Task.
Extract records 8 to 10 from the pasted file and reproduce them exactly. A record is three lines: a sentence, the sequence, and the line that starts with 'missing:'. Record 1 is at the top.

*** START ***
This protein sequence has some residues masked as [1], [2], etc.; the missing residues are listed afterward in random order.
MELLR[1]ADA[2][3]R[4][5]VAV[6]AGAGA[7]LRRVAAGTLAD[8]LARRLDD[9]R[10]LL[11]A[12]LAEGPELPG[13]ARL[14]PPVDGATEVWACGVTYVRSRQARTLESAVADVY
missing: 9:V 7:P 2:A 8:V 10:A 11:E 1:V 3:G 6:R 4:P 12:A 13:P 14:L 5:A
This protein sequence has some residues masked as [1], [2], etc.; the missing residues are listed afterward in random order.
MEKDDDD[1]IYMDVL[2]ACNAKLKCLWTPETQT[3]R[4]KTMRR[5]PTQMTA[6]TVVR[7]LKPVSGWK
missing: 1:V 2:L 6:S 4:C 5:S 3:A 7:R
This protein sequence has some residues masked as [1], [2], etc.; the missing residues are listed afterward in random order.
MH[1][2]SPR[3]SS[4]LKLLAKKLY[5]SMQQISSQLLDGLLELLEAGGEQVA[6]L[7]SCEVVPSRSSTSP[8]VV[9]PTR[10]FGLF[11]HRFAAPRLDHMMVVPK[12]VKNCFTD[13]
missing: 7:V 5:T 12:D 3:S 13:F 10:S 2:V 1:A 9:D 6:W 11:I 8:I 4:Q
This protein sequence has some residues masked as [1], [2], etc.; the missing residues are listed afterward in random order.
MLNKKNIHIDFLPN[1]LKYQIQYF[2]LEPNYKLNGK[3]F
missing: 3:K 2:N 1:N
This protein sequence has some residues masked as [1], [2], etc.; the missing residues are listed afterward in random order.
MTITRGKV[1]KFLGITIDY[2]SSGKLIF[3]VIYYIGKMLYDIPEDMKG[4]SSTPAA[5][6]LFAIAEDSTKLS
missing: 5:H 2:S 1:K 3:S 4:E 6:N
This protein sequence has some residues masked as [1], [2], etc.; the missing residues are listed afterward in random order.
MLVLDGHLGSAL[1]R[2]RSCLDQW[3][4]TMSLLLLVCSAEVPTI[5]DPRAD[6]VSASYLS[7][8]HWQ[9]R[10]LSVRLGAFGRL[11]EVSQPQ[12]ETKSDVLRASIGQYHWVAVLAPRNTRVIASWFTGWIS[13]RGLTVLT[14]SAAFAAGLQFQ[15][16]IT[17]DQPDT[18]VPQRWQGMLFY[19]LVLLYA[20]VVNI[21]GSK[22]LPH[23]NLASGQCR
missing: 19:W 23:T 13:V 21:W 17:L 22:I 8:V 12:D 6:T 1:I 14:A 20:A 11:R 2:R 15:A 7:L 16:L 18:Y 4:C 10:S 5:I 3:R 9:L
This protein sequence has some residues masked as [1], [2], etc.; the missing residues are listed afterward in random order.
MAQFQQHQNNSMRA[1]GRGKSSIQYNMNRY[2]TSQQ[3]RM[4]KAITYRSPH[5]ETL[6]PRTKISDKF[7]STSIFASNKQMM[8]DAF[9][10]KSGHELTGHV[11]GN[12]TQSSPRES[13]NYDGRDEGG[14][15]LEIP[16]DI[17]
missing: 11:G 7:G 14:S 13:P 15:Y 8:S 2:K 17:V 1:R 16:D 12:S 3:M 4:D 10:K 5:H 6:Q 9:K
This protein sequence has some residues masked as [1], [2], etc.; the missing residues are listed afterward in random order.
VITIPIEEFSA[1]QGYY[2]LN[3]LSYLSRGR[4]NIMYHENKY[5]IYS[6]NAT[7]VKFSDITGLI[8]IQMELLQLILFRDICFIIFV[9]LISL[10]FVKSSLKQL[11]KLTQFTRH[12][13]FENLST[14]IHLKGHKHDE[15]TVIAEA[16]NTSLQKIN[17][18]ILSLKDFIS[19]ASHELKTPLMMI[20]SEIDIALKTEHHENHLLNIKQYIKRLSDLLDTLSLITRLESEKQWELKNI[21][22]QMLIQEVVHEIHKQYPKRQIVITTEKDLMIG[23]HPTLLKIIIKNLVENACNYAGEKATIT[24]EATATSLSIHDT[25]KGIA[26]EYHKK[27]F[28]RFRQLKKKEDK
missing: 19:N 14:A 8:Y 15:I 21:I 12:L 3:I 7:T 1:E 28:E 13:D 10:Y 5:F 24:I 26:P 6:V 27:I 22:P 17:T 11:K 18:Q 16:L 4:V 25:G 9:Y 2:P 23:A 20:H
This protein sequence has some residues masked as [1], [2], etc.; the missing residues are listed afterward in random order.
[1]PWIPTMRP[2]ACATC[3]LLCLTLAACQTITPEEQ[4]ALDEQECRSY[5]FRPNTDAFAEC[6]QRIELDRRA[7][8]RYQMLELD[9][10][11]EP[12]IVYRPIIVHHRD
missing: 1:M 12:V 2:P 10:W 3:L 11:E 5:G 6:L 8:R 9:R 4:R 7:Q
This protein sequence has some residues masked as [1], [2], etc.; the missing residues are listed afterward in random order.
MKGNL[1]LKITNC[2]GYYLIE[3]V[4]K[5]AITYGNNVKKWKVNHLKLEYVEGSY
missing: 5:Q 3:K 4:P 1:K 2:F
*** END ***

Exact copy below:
This protein sequence has some residues masked as [1], [2], etc.; the missing residues are listed afterward in random order.
VITIPIEEFSA[1]QGYY[2]LN[3]LSYLSRGR[4]NIMYHENKY[5]IYS[6]NAT[7]VKFSDITGLI[8]IQMELLQLILFRDICFIIFV[9]LISL[10]FVKSSLKQL[11]KLTQFTRH[12][13]FENLST[14]IHLKGHKHDE[15]TVIAEA[16]NTSLQKIN[17][18]ILSLKDFIS[19]ASHELKTPLMMI[20]SEIDIALKTEHHENHLLNIKQYIKRLSDLLDTLSLITRLESEKQWELKNI[21][22]QMLIQEVVHEIHKQYPKRQIVITTEKDLMIG[23]HPTLLKIIIKNLVENACNYAGEKATIT[24]EATATSLSIHDT[25]KGIA[26]EYHKK[27]F[28]RFRQLKKKEDK
missing: 19:N 14:A 8:Y 15:I 21:I 12:L 3:I 7:T 1:E 28:E 13:D 10:Y 5:F 24:I 26:P 6:V 27:I 22:P 17:T 11:K 18:Q 16:L 4:V 25:G 9:Y 2:P 23:A 20:H
This protein sequence has some residues masked as [1], [2], etc.; the missing residues are listed afterward in random order.
[1]PWIPTMRP[2]ACATC[3]LLCLTLAACQTITPEEQ[4]ALDEQECRSY[5]FRPNTDAFAEC[6]QRIELDRRA[7][8]RYQMLELD[9][10][11]EP[12]IVYRPIIVHHRD
missing: 1:M 12:V 2:P 10:W 3:L 11:E 5:G 6:L 8:R 9:R 4:R 7:Q
This protein sequence has some residues masked as [1], [2], etc.; the missing residues are listed afterward in random order.
MKGNL[1]LKITNC[2]GYYLIE[3]V[4]K[5]AITYGNNVKKWKVNHLKLEYVEGSY
missing: 5:Q 3:K 4:P 1:K 2:F